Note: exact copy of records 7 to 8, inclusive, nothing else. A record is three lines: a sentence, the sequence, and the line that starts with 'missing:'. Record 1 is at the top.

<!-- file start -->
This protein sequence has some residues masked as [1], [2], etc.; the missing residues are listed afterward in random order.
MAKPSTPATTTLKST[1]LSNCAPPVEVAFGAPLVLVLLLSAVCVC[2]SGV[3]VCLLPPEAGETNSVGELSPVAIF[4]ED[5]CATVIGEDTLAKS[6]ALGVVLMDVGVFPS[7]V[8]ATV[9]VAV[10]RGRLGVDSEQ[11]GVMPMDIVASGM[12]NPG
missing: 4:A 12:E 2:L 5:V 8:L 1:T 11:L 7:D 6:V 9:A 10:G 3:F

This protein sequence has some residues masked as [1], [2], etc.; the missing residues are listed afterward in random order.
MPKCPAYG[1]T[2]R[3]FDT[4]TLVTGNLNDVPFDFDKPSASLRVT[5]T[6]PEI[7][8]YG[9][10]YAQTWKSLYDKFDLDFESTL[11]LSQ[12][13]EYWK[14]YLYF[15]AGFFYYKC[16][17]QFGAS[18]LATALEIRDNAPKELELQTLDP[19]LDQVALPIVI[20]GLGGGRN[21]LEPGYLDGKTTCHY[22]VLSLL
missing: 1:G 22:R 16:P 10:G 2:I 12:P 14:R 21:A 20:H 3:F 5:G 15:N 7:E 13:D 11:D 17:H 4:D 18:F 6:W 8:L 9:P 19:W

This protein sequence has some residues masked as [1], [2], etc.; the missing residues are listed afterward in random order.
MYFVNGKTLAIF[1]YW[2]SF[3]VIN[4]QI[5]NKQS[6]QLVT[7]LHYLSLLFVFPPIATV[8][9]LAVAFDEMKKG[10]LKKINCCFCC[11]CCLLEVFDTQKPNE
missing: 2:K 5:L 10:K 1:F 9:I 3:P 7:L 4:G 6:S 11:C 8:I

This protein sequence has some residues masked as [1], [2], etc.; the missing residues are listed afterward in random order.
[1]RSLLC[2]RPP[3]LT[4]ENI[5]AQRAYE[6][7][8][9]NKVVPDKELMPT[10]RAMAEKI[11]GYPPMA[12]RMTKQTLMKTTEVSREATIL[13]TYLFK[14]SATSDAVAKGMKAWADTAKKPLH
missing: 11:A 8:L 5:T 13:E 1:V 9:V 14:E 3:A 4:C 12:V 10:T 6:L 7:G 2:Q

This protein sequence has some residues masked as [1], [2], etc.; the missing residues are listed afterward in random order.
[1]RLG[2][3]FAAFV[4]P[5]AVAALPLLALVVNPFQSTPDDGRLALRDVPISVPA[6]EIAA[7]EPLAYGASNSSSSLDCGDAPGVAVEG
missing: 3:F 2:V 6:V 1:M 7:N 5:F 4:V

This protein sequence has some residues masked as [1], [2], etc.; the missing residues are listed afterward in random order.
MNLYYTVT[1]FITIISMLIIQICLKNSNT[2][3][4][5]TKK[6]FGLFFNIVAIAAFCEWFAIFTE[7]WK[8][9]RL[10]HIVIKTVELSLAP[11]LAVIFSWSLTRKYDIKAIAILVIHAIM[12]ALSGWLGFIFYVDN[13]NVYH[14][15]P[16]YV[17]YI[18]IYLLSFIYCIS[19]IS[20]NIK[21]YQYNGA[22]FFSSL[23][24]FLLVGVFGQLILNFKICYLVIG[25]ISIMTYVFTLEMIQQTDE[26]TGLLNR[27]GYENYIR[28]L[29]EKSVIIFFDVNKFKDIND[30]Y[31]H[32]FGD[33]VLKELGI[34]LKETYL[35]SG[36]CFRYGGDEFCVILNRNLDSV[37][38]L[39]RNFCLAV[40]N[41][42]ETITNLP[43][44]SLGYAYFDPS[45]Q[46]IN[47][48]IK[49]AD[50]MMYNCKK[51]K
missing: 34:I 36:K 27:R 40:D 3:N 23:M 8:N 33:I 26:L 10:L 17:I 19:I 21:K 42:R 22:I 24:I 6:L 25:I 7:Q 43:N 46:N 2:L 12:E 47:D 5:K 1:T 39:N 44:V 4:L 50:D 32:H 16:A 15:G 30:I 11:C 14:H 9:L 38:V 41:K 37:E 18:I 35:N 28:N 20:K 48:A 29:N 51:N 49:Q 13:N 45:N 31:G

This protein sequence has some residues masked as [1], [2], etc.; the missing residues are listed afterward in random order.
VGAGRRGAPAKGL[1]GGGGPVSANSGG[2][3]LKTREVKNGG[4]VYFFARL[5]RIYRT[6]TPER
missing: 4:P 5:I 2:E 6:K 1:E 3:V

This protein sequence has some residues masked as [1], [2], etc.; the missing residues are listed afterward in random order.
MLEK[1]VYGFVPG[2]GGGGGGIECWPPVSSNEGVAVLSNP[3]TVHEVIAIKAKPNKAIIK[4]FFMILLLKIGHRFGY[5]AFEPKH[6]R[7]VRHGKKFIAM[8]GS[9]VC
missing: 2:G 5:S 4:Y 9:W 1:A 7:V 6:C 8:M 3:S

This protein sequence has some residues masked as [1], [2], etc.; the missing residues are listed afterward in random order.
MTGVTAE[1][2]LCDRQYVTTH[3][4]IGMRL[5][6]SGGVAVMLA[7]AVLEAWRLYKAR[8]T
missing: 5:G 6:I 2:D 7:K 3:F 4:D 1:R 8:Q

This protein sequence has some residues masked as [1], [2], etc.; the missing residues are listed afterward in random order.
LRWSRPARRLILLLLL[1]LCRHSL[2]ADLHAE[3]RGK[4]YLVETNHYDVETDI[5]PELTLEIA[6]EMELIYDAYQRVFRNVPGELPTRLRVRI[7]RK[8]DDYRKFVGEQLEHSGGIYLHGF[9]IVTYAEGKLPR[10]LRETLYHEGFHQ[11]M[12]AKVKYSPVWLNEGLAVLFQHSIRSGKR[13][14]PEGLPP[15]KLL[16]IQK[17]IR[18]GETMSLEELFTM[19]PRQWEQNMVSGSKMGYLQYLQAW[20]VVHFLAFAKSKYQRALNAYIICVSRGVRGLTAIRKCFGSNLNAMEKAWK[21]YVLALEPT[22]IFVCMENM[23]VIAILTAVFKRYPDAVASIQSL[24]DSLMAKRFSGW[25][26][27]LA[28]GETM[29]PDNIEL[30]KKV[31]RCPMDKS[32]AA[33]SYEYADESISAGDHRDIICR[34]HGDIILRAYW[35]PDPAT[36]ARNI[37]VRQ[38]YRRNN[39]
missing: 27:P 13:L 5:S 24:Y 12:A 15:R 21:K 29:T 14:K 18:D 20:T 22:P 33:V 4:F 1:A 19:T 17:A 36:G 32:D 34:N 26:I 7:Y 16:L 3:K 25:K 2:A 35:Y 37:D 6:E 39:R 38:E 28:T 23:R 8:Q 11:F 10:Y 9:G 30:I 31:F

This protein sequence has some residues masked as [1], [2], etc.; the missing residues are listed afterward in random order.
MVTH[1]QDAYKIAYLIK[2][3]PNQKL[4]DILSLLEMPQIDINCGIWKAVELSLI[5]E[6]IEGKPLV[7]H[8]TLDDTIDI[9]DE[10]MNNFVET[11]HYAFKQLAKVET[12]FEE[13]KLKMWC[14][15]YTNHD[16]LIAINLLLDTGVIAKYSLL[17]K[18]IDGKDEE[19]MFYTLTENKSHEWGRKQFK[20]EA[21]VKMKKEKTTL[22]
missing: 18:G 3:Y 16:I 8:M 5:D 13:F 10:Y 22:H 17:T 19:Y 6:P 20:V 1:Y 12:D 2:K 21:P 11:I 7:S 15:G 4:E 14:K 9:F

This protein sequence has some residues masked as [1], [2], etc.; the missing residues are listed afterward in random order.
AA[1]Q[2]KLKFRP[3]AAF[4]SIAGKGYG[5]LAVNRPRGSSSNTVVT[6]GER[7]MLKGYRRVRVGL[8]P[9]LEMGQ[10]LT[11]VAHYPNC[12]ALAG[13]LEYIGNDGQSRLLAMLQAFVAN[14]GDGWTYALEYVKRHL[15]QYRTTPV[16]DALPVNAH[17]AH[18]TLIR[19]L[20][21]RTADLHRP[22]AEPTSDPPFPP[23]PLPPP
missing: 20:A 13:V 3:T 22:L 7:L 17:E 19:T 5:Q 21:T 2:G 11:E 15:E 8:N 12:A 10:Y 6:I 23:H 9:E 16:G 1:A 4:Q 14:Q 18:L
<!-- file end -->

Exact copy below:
This protein sequence has some residues masked as [1], [2], etc.; the missing residues are listed afterward in random order.
VGAGRRGAPAKGL[1]GGGGPVSANSGG[2][3]LKTREVKNGG[4]VYFFARL[5]RIYRT[6]TPER
missing: 4:P 5:I 2:E 6:K 1:E 3:V

This protein sequence has some residues masked as [1], [2], etc.; the missing residues are listed afterward in random order.
MLEK[1]VYGFVPG[2]GGGGGGIECWPPVSSNEGVAVLSNP[3]TVHEVIAIKAKPNKAIIK[4]FFMILLLKIGHRFGY[5]AFEPKH[6]R[7]VRHGKKFIAM[8]GS[9]VC
missing: 2:G 5:S 4:Y 9:W 1:A 7:V 6:C 8:M 3:S